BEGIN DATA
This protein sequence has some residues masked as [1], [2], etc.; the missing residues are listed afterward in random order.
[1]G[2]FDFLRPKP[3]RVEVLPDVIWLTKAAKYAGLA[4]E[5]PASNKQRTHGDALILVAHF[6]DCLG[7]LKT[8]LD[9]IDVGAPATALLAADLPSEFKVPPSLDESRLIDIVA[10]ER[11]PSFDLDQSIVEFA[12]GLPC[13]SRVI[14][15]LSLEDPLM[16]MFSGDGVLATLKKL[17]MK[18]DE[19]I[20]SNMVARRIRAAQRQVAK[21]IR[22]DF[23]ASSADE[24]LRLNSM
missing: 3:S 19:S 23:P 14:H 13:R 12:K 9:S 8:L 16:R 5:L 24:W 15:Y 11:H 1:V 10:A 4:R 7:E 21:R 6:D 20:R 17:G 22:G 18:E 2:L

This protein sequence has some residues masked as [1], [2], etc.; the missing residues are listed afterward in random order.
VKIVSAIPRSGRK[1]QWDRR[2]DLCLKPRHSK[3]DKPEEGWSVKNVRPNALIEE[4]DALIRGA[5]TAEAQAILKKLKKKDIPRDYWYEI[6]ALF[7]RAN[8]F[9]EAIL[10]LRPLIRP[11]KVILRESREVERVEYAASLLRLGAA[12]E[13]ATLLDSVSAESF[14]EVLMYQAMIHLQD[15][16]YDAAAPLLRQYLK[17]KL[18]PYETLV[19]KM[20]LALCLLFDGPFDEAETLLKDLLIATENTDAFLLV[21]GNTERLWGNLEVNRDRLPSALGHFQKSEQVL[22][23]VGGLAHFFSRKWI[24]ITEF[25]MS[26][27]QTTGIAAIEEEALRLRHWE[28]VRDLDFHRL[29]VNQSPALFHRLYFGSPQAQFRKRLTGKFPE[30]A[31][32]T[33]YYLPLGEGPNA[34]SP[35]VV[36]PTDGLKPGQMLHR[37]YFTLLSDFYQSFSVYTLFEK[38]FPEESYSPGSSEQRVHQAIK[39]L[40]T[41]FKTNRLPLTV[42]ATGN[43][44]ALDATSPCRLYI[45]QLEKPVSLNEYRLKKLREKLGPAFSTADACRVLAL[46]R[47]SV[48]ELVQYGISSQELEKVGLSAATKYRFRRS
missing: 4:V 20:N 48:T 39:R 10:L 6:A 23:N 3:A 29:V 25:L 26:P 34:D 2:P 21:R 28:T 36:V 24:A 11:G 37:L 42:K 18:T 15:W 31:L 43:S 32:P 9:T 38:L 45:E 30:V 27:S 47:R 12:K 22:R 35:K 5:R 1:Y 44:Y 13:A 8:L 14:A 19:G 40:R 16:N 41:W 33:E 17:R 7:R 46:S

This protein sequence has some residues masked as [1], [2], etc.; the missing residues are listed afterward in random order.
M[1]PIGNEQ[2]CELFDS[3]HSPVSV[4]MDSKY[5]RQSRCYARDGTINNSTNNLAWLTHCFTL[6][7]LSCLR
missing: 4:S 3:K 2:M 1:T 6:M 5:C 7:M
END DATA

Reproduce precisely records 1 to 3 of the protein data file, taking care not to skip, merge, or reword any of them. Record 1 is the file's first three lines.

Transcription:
This protein sequence has some residues masked as [1], [2], etc.; the missing residues are listed afterward in random order.
[1]G[2]FDFLRPKP[3]RVEVLPDVIWLTKAAKYAGLA[4]E[5]PASNKQRTHGDALILVAHF[6]DCLG[7]LKT[8]LD[9]IDVGAPATALLAADLPSEFKVPPSLDESRLIDIVA[10]ER[11]PSFDLDQSIVEFA[12]GLPC[13]SRVI[14][15]LSLEDPLM[16]MFSGDGVLATLKKL[17]MK[18]DE[19]I[20]SNMVARRIRAAQRQVAK[21]IR[22]DF[23]ASSADE[24]LRLNSM
missing: 3:S 19:S 23:P 14:H 13:R 12:K 9:S 8:L 16:R 5:L 24:W 15:Y 11:H 1:V 10:A 4:R 7:E 21:R 6:D 20:R 17:G 22:G 18:E 2:L

This protein sequence has some residues masked as [1], [2], etc.; the missing residues are listed afterward in random order.
VKIVSAIPRSGRK[1]QWDRR[2]DLCLKPRHSK[3]DKPEEGWSVKNVRPNALIEE[4]DALIRGA[5]TAEAQAILKKLKKKDIPRDYWYEI[6]ALF[7]RAN[8]F[9]EAIL[10]LRPLIRP[11]KVILRESREVERVEYAASLLRLGAA[12]E[13]ATLLDSVSAESF[14]EVLMYQAMIHLQD[15][16]YDAAAPLLRQYLK[17]KL[18]PYETLV[19]KM[20]LALCLLFDGPFDEAETLLKDLLIATENTDAFLLV[21]GNTERLWGNLEVNRDRLPSALGHFQKSEQVL[22][23]VGGLAHFFSRKWI[24]ITEF[25]MS[26][27]QTTGIAAIEEEALRLRHWE[28]VRDLDFHRL[29]VNQSPALFHRLYFGSPQAQFRKRLTGKFPE[30]A[31][32]T[33]YYLPLGEGPNA[34]SP[35]VV[36]PTDGLKPGQMLHR[37]YFTLLSDFYQSFSVYTLFEK[38]FPEESYSPGSSEQRVHQAIK[39]L[40]T[41]FKTNRLPLTV[42]ATGN[43][44]ALDATSPCRLYI[45]QLEKPVSLNEYRLKKLREKLGPAFSTADACRVLAL[46]R[47]SV[48]ELVQYGISSQELEKVGLSAATKYRFRRS
missing: 4:V 20:N 48:T 39:R 10:L 6:A 23:N 3:A 29:V 25:L 26:P 34:D 2:P 21:R 28:T 36:V 24:A 11:G 37:L 42:K 18:T 15:W 31:L 43:S 32:P 9:T 38:L 45:E 30:V 27:S 47:R 12:K 22:R 35:K 5:R 1:Y 44:Y 13:A 8:L 14:A 19:G 40:R 16:N 41:W 33:E 17:R 7:R 46:S

This protein sequence has some residues masked as [1], [2], etc.; the missing residues are listed afterward in random order.
M[1]PIGNEQ[2]CELFDS[3]HSPVSV[4]MDSKY[5]RQSRCYARDGTINNSTNNLAWLTHCFTL[6][7]LSCLR
missing: 4:S 3:K 2:M 1:T 6:M 5:C 7:M